What does a Mini-Stroke (TIA) Feel Like? 

A mini-stroke, also called a Transient Ischemic Attack (TIA) is a stroke that occurs when blood is temporarily blocked from flowing to parts of the brain. These shouldn’t cause any damage, however, they are an antecedent to an actual stroke, so immediate treatment is still essential. What does one of these mini-strokes feel like? Well… 

Mini-strokes are characterized as decreased blood flow in a specific area of the brain. That is why symptoms are often localized or isolated to one side of the body. If you want to identify a mini-stroke, use F.A.C.E. for easy diagnosis (learn more below.) 

What is a Mini-Stroke or TIA? 

The most common type of stroke is called an ischemic stroke. These occur when the flow of blood headed towards the brain is blocked off by blood clots or narrowed arteries — which inhibits the brain’s functions and can result in brain tissue death. 

Transient Ischemic Attacks (TIAs) are called “mini-strokes” because the blockage is temporary — not enough to cause harm or severe damage to the brain’s functions. Despite being not as damaging, patients who experience a TIA will still have to suffer through the same symptoms. 

Experiencing one of these mini-strokes is often seen as a sign that you are ‘at-risk’ of an actual stroke, which will require that you get early form treatment (usually in the form of blood thinners, dietary changes, and increased physical activity.) 

How Does it Feel? 

The symptoms that accompany a mini-stroke often disappear after the first 24 hours, but they will be present enough that you should be able to identify them in yourself or someone else. These symptoms may also differ based on what parts of your brain are affected.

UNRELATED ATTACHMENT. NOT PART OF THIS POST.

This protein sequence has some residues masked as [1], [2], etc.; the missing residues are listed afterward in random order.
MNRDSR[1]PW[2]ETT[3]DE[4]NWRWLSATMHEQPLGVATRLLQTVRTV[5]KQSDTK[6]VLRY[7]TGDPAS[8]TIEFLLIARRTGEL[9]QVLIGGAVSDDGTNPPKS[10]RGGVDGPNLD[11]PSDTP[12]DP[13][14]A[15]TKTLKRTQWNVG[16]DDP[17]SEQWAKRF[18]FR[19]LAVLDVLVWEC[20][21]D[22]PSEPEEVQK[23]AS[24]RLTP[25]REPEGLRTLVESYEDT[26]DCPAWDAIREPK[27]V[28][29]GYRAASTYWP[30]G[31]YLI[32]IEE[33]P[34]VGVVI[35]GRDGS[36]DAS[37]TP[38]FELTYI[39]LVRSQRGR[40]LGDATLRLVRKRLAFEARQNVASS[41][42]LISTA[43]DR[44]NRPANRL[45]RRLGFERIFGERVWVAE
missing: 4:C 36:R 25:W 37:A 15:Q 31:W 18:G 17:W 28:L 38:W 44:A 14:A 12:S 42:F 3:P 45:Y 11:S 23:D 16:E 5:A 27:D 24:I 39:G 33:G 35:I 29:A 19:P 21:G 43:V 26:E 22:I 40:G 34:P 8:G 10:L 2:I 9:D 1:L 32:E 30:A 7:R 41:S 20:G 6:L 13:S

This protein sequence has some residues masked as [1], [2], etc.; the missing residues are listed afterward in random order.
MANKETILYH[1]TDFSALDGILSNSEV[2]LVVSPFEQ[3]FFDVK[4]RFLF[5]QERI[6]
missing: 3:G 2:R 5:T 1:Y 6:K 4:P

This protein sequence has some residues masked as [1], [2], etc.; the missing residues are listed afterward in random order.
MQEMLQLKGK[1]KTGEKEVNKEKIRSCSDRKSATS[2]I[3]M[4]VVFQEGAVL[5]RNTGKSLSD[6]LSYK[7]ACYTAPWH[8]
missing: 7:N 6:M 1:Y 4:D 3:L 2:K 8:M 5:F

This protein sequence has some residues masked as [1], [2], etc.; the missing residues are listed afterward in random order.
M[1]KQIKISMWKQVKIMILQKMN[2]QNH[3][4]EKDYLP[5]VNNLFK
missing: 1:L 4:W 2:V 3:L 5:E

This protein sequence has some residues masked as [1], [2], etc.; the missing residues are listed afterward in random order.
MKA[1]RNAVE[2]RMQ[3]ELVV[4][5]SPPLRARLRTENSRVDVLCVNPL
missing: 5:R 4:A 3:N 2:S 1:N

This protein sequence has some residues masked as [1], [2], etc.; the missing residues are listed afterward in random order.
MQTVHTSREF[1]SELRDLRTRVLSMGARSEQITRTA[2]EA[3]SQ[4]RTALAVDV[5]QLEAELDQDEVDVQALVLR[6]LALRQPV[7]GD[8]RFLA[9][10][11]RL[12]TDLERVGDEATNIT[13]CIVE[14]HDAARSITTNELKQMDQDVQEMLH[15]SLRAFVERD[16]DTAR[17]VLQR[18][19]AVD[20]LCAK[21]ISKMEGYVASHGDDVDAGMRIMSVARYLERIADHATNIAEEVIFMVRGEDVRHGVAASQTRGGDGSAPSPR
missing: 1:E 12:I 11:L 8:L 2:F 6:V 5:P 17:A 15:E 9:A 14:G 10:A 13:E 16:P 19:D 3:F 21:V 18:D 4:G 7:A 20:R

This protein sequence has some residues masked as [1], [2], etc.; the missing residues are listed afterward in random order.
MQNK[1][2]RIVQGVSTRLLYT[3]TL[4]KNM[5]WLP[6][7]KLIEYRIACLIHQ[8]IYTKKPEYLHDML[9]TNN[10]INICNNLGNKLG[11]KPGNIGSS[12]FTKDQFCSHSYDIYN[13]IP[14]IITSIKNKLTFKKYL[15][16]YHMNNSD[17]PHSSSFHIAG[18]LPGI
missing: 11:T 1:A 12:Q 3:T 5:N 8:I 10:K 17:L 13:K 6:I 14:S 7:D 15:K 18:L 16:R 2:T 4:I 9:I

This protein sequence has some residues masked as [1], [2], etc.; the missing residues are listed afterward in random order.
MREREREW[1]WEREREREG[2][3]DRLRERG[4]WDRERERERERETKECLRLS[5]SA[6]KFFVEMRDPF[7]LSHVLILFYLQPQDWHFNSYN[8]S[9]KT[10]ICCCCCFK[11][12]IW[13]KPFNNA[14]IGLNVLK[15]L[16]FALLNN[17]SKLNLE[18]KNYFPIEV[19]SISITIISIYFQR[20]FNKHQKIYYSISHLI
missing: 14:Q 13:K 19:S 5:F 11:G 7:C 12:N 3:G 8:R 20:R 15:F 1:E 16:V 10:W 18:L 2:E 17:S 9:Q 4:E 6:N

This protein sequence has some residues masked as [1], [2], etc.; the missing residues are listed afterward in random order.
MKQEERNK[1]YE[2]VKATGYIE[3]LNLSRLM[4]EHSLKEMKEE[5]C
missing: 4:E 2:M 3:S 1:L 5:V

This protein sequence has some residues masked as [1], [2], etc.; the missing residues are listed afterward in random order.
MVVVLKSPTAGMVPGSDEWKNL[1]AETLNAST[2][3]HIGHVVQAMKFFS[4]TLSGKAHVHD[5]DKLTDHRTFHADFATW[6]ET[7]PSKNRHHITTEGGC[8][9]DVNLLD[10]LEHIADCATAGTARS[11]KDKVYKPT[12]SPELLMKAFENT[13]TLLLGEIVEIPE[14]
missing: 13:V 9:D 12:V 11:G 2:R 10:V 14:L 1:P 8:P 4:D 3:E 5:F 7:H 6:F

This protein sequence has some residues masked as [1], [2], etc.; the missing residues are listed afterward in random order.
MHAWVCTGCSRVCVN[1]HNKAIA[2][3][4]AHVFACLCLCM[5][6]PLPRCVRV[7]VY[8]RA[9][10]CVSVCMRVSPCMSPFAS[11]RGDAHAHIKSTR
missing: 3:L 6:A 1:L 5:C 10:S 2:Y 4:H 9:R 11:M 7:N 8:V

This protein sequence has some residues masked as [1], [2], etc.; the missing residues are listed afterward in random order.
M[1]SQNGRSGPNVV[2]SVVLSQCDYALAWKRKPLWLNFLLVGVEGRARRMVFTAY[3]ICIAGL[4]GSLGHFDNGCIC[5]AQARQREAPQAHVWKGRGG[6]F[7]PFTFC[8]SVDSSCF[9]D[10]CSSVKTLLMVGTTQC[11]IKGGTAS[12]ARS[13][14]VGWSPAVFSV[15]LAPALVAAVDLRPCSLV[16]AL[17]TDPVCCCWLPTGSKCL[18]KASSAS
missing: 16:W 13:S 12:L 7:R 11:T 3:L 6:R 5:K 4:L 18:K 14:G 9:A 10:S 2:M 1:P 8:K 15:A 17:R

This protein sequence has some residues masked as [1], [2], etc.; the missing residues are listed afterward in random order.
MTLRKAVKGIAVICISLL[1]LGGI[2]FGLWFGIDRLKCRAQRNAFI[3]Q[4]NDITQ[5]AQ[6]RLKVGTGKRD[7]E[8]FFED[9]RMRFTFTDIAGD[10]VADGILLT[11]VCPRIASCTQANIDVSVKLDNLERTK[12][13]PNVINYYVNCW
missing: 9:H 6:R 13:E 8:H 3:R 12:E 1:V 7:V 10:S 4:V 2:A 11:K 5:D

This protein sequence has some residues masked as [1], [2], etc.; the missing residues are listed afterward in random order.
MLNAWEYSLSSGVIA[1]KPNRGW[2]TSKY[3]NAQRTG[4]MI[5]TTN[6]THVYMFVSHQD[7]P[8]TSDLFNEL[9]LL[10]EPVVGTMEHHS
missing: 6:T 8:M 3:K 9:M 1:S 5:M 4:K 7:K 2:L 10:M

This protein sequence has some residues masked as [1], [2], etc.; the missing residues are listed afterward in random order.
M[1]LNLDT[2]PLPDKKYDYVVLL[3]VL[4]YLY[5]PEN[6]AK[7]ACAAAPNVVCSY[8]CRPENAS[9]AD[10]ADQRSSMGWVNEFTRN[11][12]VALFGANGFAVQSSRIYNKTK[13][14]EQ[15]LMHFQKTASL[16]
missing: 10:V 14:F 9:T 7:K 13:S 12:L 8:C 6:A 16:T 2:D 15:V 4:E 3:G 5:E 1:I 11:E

The Mayo Clinic lists the following symptoms as the most commonly experienced by those suffering from a TIA: 

  • Weakness or numbness on one side of the face or your limbs (arms and legs) 
  • Dysphasia (language disorder) or Dysarthria (physical inability to speak) 
  • Vision changes, often blindness or double vision in one or both eyes 
  • Dizziness that causes lack of coordination or balance 
  • Headaches, Fainting, and other forms of altered consciousness 

What is F.A.C.E.? 

F.A.C.E. is one of the most recommended ways of diagnosing a mini-stroke. It makes up a lot of the most common types of symptoms of stroke. Including face drooping, arm weakness, and speech difficulties. With the last letter instructing you to call an emergency number immediately for treatment. 

Final Thoughts: What does a Mini-Stroke (TIA) Feel Like? 

Mini-strokes can cause a variety of different symptoms that may affect your sight, speech, mental consciousness, balance, and strength. Most people report the experience to be incredibly disorienting and stressful. However, so long as you get the treatment that you need and act preventatively, you should be fine. These are “mini” for a reason, and effects should wear off within 24 hours. 

REFERENCE: 

  1. “Transient Ischemic Attack (TIA).” Mayo Clinic, Mayo Foundation for Medical Education and Research, 10 Jan. 2019, https://www.mayoclinic.org/diseases-conditions/transient-ischemic-attack/symptoms-causes/syc-20355679 

Comments are closed, but trackbacks and pingbacks are open.

This website uses cookies to improve your experience. We'll assume you're ok with this, but you can opt-out if you wish. Accept Read More